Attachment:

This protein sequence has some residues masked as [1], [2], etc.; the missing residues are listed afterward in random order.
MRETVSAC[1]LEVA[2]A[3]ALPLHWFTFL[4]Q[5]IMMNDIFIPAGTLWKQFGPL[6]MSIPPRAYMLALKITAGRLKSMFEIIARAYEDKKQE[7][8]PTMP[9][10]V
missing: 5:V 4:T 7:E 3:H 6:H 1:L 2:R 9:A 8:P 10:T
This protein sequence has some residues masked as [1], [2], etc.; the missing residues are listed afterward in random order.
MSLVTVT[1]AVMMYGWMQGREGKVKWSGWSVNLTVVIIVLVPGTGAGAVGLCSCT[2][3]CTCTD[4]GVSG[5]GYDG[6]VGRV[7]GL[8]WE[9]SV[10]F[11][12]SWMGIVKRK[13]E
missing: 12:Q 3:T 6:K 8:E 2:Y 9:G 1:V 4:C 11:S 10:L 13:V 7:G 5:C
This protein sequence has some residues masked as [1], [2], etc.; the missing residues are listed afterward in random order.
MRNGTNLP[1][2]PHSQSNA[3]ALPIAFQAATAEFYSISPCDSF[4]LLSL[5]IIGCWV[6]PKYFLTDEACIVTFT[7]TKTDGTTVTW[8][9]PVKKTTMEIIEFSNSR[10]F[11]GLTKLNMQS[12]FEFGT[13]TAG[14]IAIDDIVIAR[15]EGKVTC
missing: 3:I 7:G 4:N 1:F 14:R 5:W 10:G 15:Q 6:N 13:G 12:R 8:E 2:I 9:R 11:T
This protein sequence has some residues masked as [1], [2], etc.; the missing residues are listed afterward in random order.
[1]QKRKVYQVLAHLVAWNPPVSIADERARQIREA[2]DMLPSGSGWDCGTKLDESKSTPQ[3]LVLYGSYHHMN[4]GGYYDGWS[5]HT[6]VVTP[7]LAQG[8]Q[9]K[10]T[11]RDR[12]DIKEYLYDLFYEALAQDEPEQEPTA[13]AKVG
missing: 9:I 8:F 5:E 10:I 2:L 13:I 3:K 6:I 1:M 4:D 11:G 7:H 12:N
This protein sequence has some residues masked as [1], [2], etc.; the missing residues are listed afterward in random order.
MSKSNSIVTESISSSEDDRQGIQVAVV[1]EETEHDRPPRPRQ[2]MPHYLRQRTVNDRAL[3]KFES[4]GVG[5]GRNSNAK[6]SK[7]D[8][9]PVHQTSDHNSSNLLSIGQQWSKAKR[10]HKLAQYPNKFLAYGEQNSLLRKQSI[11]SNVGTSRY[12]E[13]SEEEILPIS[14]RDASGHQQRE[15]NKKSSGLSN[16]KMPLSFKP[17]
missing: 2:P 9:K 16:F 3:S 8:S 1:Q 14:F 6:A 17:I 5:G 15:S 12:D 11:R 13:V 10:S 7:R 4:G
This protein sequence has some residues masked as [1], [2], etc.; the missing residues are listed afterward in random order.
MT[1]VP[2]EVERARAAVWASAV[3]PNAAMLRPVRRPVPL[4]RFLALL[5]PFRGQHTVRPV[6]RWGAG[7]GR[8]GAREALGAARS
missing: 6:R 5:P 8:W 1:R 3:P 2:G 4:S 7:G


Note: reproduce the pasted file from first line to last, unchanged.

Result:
This protein sequence has some residues masked as [1], [2], etc.; the missing residues are listed afterward in random order.
MRETVSAC[1]LEVA[2]A[3]ALPLHWFTFL[4]Q[5]IMMNDIFIPAGTLWKQFGPL[6]MSIPPRAYMLALKITAGRLKSMFEIIARAYEDKKQE[7][8]PTMP[9][10]V
missing: 5:V 4:T 7:E 3:H 6:H 1:L 2:R 9:A 8:P 10:T
This protein sequence has some residues masked as [1], [2], etc.; the missing residues are listed afterward in random order.
MSLVTVT[1]AVMMYGWMQGREGKVKWSGWSVNLTVVIIVLVPGTGAGAVGLCSCT[2][3]CTCTD[4]GVSG[5]GYDG[6]VGRV[7]GL[8]WE[9]SV[10]F[11][12]SWMGIVKRK[13]E
missing: 12:Q 3:T 6:K 8:E 2:Y 9:G 1:V 4:C 11:S 10:L 13:V 7:G 5:C
This protein sequence has some residues masked as [1], [2], etc.; the missing residues are listed afterward in random order.
MRNGTNLP[1][2]PHSQSNA[3]ALPIAFQAATAEFYSISPCDSF[4]LLSL[5]IIGCWV[6]PKYFLTDEACIVTFT[7]TKTDGTTVTW[8][9]PVKKTTMEIIEFSNSR[10]F[11]GLTKLNMQS[12]FEFGT[13]TAG[14]IAIDDIVIAR[15]EGKVTC
missing: 3:I 7:G 4:N 1:F 14:R 5:W 10:G 15:Q 6:N 13:G 12:R 8:E 2:I 9:R 11:T
This protein sequence has some residues masked as [1], [2], etc.; the missing residues are listed afterward in random order.
[1]QKRKVYQVLAHLVAWNPPVSIADERARQIREA[2]DMLPSGSGWDCGTKLDESKSTPQ[3]LVLYGSYHHMN[4]GGYYDGWS[5]HT[6]VVTP[7]LAQG[8]Q[9]K[10]T[11]RDR[12]DIKEYLYDLFYEALAQDEPEQEPTA[13]AKVG
missing: 9:I 8:F 5:E 10:I 2:L 13:I 3:K 6:I 1:M 4:D 11:G 7:H 12:N
This protein sequence has some residues masked as [1], [2], etc.; the missing residues are listed afterward in random order.
MSKSNSIVTESISSSEDDRQGIQVAVV[1]EETEHDRPPRPRQ[2]MPHYLRQRTVNDRAL[3]KFES[4]GVG[5]GRNSNAK[6]SK[7]D[8][9]PVHQTSDHNSSNLLSIGQQWSKAKR[10]HKLAQYPNKFLAYGEQNSLLRKQSI[11]SNVGTSRY[12]E[13]SEEEILPIS[14]RDASGHQQRE[15]NKKSSGLSN[16]KMPLSFKP[17]
missing: 2:P 9:K 16:F 3:S 8:S 1:Q 14:F 6:A 17:I 5:G 15:S 12:D 11:R 13:V 10:S 7:R 4:G
This protein sequence has some residues masked as [1], [2], etc.; the missing residues are listed afterward in random order.
MT[1]VP[2]EVERARAAVWASAV[3]PNAAMLRPVRRPVPL[4]RFLALL[5]PFRGQHTVRPV[6]RWGAG[7]GR[8]GAREALGAARS
missing: 6:R 5:P 8:W 1:R 3:P 2:G 4:S 7:G